Is efficient data analysis inherently non-robust?
Speaker: Moritz Hardt, IBM
Date: Wednesday, January 23 2013
Time: 4:15PM to 5:15PM
Host: Shafi Goldwasser, MIT CSAIL
Contact: Holly Jones, 617-253-6098, firstname.lastname@example.orgRelevant URL:
Abstract: Computational efficiency is the central concern in the design of algorithms for massive data sets. Yet an algorithm can be impractical not due to lack of efficiency, but rather lack of robustness to errors, outliers and adversarial conditions. Can we design algorithms that are both efficient and robust? In this talk we explore this question in two fundamental settings giving both new algorithms and impossibility results.
We first consider linear sketches; a powerful algorithmic tool widely used in data streams, compressed sensing, and distributed computing. In realistic settings, a linear sketch faces the possibility that its inputs are correlated with previous outputs of the sketch. Known results do not guarantee the correctness of the output in the presence of such correlations. We argue that this situation is inherent by showing that for a range of basic problems no linear sketch can guarantee correctness on a polynomial number of adaptively chosen inputs.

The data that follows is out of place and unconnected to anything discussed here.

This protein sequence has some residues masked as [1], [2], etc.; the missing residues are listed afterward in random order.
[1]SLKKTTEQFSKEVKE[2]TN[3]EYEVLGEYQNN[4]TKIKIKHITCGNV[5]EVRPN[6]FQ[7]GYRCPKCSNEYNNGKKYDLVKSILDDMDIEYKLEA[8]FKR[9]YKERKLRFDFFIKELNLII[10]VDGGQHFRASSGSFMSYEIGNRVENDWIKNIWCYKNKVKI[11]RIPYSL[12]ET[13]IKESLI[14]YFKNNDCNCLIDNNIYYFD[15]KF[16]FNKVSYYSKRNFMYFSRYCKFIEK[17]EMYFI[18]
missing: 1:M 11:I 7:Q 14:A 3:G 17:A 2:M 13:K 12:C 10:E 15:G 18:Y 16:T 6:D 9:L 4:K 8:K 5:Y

In the second part of the talk we consider the fundamental problem of discovering hidden linear structure in a data set in the presence of adversarial outliers. We give new algorithms for these problems and show that the fraction of outliers they can handle is essentially best possible assuming the Small Set Expansion Hypothesis.
*Based on joint works with David P. Woodruff and Ankur Moitra.
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